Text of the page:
How Red Cross is addressing sexual and gender-based violence in Canada and around the world

From November 25 to December 16, the 16 Days of Activism against Gender-Based Violence campaign is taking place around the world.

Sexual and gender-based violence, in a nutshell, means harmful acts against a person based on their gender identity. These acts can occur in private or in public, and include things that inflict physical, sexual, or mental harm and suffering, as well as threats, coercion, and acts that deny people their freedom. The Canadian Red Cross is works in partnership with key stakeholders, law enforcement, community-based organizations, governments, including Indigenous leadership to address sexual and gender-based violence in Canada and internationally.

When disasters and emergencies happen, we consistently see increased risk of violence, and specifically an increase of Sexual and Gender- Based Violence increase. When systems and networks that are in place to protect people from violence breakdown after disasters and emergencies, people who were already vulnerable are at a greater risk. The effects are long-lasting; daily life, dignity, and health, among other things, suffer.  Canadian Red Cross addresses sexual and gender-based violence by making sure the environments we work in are safe and supportive Partnering with community organizations and people who are active in their community helps us reach vulnerable and at-risk individuals.

a woman in Nepal smilingEducation is an incredibly important part of confronting and addressing sexual and gender-based violence. In Nepal, for example, the Canadian Red Cross and Nepal Red Cross have trained community-based health providers on sexual and gender-based violence prevention and response. They have also partnered to implement a community-based project that supports village committees to enhance protection of children and women from violence.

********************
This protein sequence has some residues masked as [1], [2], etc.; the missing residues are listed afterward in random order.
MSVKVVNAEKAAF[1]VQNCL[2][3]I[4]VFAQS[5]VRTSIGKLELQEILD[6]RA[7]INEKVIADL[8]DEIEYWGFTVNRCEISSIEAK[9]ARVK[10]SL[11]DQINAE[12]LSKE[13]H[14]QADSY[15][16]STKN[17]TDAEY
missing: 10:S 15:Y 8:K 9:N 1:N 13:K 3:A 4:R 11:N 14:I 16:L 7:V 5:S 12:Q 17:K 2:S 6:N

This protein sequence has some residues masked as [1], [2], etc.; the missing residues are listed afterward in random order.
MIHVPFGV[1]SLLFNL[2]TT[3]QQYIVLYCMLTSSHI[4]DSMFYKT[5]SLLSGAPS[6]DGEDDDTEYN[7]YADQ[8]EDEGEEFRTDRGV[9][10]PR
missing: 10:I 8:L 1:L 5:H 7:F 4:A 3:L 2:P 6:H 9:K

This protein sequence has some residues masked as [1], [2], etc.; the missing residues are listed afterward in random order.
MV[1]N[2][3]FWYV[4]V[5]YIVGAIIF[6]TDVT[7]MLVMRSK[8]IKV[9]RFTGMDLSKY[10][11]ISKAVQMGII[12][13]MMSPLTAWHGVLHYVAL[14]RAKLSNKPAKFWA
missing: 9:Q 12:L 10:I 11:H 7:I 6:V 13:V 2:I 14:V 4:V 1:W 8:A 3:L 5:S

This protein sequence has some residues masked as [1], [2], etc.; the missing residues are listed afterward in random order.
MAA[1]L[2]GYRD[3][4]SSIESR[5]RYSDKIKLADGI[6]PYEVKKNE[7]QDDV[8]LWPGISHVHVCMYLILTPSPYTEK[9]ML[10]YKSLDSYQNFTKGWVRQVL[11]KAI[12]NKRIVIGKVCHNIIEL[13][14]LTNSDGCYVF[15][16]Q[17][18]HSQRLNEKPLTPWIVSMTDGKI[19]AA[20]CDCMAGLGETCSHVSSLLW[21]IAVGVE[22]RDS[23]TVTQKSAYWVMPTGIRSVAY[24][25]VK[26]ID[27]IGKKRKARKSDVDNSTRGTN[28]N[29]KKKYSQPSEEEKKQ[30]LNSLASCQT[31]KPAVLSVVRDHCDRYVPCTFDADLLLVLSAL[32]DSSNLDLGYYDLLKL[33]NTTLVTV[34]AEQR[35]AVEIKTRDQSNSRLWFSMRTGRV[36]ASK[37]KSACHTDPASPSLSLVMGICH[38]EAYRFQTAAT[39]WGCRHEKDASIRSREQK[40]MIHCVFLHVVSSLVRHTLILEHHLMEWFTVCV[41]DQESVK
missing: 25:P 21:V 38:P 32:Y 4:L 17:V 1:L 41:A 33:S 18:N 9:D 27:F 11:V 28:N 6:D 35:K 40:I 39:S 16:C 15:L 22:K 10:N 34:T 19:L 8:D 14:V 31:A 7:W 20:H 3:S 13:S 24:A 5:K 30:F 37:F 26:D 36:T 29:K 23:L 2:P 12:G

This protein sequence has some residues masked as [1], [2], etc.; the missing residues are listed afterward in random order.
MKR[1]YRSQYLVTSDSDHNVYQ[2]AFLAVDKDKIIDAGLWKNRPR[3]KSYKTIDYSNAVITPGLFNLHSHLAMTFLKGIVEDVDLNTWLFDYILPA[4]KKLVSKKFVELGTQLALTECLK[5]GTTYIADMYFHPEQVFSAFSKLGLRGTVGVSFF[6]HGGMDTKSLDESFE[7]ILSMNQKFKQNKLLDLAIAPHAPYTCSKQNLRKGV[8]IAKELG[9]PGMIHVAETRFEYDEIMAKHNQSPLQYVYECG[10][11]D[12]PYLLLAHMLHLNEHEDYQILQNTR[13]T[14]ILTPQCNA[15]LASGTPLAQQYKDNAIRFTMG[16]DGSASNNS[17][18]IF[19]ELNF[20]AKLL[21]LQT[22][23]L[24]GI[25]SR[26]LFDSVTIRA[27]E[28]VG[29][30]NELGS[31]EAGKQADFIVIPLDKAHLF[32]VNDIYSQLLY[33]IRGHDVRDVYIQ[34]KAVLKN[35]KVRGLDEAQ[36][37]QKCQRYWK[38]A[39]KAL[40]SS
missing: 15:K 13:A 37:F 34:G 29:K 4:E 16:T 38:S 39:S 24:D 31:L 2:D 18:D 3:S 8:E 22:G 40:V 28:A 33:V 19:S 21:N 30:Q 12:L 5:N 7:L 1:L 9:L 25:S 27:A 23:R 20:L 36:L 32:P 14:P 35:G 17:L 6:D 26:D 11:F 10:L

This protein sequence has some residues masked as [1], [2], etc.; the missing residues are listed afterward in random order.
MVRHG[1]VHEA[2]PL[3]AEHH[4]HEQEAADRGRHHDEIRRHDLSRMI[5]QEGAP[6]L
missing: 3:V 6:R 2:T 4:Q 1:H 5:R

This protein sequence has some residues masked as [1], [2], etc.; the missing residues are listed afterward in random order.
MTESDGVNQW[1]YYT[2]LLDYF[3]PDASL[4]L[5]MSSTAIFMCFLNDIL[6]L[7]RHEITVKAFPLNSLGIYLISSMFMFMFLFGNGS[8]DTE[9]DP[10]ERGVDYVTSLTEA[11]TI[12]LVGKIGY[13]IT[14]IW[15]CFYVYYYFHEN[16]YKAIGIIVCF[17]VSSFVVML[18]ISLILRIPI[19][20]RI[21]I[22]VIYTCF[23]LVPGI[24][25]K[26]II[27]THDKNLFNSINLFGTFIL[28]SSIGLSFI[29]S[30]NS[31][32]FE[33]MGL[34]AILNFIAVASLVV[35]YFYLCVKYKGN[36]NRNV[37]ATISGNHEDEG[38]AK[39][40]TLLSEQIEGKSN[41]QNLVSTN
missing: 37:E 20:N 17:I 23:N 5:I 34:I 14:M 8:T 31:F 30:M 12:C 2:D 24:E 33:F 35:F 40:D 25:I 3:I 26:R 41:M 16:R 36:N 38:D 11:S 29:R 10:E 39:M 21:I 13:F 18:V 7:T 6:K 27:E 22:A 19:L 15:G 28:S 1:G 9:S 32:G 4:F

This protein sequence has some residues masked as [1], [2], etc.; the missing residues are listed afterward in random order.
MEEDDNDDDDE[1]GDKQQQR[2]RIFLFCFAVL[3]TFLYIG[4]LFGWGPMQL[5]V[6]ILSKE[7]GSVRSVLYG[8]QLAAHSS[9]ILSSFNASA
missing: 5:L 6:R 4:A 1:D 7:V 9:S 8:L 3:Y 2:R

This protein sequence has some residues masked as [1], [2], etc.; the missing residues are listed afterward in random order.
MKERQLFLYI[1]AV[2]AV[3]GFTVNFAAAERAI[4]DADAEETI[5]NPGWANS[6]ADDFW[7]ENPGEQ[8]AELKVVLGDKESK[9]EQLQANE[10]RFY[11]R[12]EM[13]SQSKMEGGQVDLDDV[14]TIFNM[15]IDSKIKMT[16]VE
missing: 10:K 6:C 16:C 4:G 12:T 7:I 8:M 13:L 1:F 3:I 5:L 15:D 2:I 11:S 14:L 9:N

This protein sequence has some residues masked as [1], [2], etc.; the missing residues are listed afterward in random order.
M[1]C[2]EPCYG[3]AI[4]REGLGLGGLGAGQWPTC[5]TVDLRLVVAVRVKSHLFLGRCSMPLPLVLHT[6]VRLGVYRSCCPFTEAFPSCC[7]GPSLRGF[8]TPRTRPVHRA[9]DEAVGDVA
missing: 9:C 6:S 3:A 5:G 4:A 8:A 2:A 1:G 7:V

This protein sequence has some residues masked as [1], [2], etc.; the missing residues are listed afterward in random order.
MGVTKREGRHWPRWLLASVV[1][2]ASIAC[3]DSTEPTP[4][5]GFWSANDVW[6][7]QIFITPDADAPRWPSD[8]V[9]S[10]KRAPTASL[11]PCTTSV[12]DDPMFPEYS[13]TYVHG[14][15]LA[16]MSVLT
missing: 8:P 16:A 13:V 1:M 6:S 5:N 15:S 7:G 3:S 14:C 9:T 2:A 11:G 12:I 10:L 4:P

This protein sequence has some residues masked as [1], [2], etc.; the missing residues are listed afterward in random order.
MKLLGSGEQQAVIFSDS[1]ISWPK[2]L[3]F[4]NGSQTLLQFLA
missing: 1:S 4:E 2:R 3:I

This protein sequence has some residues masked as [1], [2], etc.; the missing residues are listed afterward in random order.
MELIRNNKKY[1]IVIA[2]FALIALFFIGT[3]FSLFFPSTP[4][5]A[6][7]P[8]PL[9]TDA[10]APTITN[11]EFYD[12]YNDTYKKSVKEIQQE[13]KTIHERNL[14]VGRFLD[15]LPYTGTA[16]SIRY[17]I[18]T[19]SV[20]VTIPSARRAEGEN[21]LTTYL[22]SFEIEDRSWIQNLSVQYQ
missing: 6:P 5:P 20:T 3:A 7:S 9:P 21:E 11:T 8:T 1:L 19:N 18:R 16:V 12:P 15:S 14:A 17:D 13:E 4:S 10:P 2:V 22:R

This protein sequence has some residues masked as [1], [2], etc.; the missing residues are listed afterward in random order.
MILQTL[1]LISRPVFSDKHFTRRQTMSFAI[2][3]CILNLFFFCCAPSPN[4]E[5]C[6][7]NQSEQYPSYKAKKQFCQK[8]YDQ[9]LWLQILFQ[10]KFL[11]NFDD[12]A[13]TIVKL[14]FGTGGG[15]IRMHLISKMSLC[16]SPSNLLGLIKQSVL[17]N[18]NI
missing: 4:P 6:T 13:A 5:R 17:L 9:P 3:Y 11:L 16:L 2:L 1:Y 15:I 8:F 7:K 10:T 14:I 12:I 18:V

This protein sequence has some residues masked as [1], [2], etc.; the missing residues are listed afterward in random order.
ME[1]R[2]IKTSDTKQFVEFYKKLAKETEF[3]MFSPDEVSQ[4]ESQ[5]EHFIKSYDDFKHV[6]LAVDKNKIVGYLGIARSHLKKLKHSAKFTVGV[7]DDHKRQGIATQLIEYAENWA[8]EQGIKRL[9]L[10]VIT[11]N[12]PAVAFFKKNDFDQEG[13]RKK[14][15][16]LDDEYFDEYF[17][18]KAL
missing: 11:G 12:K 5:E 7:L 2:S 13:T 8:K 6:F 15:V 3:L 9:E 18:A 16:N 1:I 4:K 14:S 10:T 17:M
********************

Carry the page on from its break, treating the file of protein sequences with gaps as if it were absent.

In the days, months, and even years that follow a disaster we see cases of increased violence. Following the devastating wildfire impacting Fort McMurray and surrounding communities in 2016, community stakeholders highlighted the increase in marital breakdown, and family or domestic violence. The Canadian Red Cross collaborates with various agencies to expand services to prevent and respond to issues of increased violence. Since 2017, with Red Cross support, the partnership with Waypoints Community Services Association has expanded outreach and trauma counselling programs in the region. This initiative has led to both increased awareness and coordination around the issue, and most importantly, increased services to those affected.

When responding in the immediate days following a disaster or emergency, an emphasis on Protection, Gender and Inclusion also helps to address the heightened risk for sexual and gender-based violence by making sure that assistance is accessible to everyone. It can include things like privacy shields in an emergency room, locks on bathroom doors, and having the proper mechanisms in place to report and appropriately respond to violence.

More must be done to protect women, men and children from sexual and gender-based violence after disasters, which can happen anywhere.  This is why the Canadian Red Cross commits to continue our work in Canada and around the world on SGBV to raise awareness, appropriately respond, and prevent it from happening.  

Related stories:
Discussing gender-based violence
What happens to women and girls during disasters?
To reach the most vulnerable, especially vulnerable people must be remembered

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